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# A to Z of Excel Functions: The MATCH Function

27 December 2021

Welcome back to our regular A to Z of Excel Functions blog. Today we look at the MATCH function.

The MATCH function MATCH with its best friend INDEX – as a combination – are two of the most useful functions at a modeller’s disposal. They provide a versatile lookup in a way that LOOKUP, HLOOKUP and VLOOKUP simply cannot. The best way to illustrate this point is by means of an example.

Here is a common problem. Imagine you have built a financial model and your Balance Sheet – ahem! – contains misbalances. You need to fix it. Now I am sure you have never had this mistake yourself, but you have “close friends” that have encountered this feast of fun: solving Balance Sheet errors can take a long while. One of the first things modellers will do is locate the first period (in ascending order) that has such an error, as identifying the issue in this period may often solve the problem for all periods.

Consider the following example: This is a common modelling query. The usual suspects, LOOKUP and HLOOKUP / VLOOKUP do not work here:

• LOOKUP(lookup_value, lookup_vector, [result_vector]) gives the wrong date as the balance checks are not in strict ascending order (i.e. ascending alphanumerically with no duplicates); whilst
• HLOOKUP(lookup_value, table_array, row_index_number, [range_lookup]) gives #VALUE! since the first row must contain the data to be ‘looked up’, but the Balance Check is in row 13 in our example above, whereas the dates we need to return are in row 4 – hence we get a syntax error.

There is a solution, however: INDEX MATCH. They form a highly versatile tag team, but are worth introducing individually.

MATCH

MATCH(lookup_value, lookup_vector, [match_type]) returns the relative position of an item in an array that (approximately) matches a specified value. It is not case sensitive.

The third argument, match_type, does not have to be entered, but for many situations, I strongly recommend that it is specified. It allows one of three values:

• match_type 1 [default if omitted]: finds the largest value less than or equal to the lookup_value – but the lookup_vector must be in strict ascending order, limiting flexibility
• match_type 0: probably the most useful setting, MATCH will find the position of the first value that matches lookup_value exactly. The lookup_array can have data in any order and even allows duplicates
• match_type -1: finds the smallest value greater than or equal to the lookup_value – but the lookup_array must be in strict descending order, again limiting flexibility.

When using MATCH, if there is no (approximate) match, #N/A is returned (this may also occur if data is not correctly sorted depending upon match_type).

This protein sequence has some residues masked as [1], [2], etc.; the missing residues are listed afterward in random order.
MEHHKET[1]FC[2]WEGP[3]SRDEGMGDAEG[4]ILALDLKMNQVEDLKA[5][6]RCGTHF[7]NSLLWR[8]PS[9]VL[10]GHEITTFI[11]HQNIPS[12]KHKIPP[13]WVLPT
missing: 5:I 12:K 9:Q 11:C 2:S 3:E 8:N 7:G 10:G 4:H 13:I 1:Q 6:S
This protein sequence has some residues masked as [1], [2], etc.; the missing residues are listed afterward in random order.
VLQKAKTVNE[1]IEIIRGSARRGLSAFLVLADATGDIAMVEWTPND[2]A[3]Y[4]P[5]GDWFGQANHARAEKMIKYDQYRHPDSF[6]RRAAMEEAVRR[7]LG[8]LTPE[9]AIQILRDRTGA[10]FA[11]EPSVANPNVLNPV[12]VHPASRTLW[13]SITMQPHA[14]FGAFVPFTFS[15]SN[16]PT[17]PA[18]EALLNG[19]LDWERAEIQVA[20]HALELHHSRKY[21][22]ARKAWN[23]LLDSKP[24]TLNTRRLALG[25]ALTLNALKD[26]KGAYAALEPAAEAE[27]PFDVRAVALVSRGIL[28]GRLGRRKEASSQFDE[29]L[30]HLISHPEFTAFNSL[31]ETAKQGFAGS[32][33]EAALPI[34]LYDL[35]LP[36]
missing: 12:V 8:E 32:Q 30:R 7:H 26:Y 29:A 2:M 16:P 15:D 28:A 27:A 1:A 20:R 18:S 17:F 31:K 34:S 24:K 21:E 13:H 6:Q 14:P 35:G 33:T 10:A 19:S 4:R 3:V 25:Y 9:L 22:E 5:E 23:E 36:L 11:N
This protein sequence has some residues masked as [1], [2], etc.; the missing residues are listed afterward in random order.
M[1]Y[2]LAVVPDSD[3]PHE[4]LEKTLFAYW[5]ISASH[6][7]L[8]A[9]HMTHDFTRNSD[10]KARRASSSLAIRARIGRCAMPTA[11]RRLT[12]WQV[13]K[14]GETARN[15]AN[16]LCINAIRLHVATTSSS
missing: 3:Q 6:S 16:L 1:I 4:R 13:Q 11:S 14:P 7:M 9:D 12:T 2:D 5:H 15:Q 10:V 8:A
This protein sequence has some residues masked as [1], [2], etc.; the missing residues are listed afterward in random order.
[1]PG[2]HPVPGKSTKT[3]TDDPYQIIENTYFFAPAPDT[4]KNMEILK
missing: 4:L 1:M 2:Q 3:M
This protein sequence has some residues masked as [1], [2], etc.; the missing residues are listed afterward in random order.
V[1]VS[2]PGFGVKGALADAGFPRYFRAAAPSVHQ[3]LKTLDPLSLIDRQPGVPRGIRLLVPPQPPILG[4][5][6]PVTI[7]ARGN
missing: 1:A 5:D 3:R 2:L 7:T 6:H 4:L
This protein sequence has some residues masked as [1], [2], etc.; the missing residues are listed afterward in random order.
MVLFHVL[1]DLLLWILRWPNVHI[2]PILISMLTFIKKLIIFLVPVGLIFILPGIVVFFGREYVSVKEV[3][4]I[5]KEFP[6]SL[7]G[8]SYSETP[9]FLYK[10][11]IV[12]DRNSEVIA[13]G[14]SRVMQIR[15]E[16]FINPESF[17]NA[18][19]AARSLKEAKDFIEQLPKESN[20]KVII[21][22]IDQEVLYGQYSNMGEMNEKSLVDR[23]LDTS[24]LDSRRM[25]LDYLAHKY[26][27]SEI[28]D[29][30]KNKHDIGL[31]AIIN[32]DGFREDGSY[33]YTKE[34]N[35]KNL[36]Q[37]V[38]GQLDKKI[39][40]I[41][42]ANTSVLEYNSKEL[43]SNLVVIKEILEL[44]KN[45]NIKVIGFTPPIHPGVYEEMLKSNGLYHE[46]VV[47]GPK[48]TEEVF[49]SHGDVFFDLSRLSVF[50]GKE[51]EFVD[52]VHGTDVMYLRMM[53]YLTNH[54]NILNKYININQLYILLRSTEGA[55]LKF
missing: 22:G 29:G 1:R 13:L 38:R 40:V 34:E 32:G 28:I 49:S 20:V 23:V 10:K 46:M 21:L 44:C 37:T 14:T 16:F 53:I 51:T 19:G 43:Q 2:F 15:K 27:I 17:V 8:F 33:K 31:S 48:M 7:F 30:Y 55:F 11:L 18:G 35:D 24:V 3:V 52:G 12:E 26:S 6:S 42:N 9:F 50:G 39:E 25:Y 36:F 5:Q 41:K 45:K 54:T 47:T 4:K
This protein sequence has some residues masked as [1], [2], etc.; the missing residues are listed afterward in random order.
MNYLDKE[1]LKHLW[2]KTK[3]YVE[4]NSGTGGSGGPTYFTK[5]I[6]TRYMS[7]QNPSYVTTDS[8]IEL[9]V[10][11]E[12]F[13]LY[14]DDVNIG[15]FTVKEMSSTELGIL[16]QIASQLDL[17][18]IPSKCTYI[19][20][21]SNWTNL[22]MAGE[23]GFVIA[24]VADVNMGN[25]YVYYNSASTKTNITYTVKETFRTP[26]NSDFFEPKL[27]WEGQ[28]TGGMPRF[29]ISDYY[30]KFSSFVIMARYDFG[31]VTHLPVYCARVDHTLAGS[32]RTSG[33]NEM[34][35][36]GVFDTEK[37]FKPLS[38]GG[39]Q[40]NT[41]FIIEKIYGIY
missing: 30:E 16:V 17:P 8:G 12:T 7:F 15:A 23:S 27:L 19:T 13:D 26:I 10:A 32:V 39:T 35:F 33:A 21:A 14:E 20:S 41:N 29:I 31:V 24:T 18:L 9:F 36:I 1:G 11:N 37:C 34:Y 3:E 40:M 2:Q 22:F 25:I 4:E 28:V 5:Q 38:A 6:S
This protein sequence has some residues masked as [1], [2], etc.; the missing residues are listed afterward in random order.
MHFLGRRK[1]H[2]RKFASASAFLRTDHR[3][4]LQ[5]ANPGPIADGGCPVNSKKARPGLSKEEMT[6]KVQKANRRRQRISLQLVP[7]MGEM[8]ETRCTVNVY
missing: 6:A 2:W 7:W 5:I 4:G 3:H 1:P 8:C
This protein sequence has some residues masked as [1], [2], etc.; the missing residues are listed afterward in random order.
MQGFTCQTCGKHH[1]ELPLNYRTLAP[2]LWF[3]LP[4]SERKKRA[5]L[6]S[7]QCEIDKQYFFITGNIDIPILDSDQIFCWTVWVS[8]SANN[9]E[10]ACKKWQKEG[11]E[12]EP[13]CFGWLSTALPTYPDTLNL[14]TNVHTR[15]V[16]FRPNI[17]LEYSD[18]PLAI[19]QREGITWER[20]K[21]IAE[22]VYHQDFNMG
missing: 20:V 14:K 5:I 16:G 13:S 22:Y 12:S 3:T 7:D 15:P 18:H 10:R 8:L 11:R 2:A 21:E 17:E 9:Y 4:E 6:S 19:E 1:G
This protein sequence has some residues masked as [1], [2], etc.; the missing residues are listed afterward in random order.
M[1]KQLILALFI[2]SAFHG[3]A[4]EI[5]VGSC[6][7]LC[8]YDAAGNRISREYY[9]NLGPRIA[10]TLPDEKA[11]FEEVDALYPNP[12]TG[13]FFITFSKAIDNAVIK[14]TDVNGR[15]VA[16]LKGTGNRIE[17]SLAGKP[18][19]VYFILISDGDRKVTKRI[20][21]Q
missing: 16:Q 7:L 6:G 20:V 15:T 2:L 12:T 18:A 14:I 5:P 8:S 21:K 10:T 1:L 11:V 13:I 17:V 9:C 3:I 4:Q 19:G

MATCH is fairly straightforward to use: In the figure above, MATCH(“d”,F12:F22,0) gives a value of 6, being the relative position of the first ‘d’ in the range. Note that having match_type 0 here is important. The data contains duplicates and is not sorted alphanumerically. Consequently, using match_type 1 and -1 would give the wrong answer: 7 and #N/A respectively.

INDEX

Essentially, INDEX(array, row_number, [column_number]) returns a value or the reference to a value from within a table or range (list). For example, INDEX({7,8,9,10,11,12},3) returns the third item in the list {7,8,9,10,11,12}, i.e. 9. This could have been a range: INDEX(A1:A10,5) gives the value in cell A5, etc.

INDEX can work in two dimensions as well (hence the column_number reference). Consider the following example: INDEX(F11:L21,4,5) returns the value in the fourth row, fifth column of the table array F11:L21 (clearly 26 in the above illustration).

INDEX MATCH

Whilst useful functions in their own right, combined they form a highly versatile partnership. Consider the original problem: MATCH(1,J13:O13,0) equals 5, i.e. the first period the balance sheet does not balance in is Period 5.  But we can do better than that.  INDEX(J4:O4,5) equals May-20, so combining the two functions:

INDEX(J4:O4,MATCH(1,J13:O13,0))

equals May-20 in one step.  This process of stepping out two calculations and then inserting one into another is often referred to as “staggered development”.  No, this is not how you construct a financial model late in the evening after having the odd drink or two!

Do note how flexible this combination really is.  We do not need to specify an order for the lookup range, we can have duplicates and the value to be returned does not have to be in a row / column below / to the right of the lookup range (indeed, it can be in another workbook never mind another worksheet!).  With a little practice, the above technique can be extended to match items on a case sensitive basis, use multiple criteria and even ‘grade’.

We’ll continue our A to Z of Excel Functions soon.  Keep checking back – there’s a new blog post every other business day.  A full page of the function articles can be found here.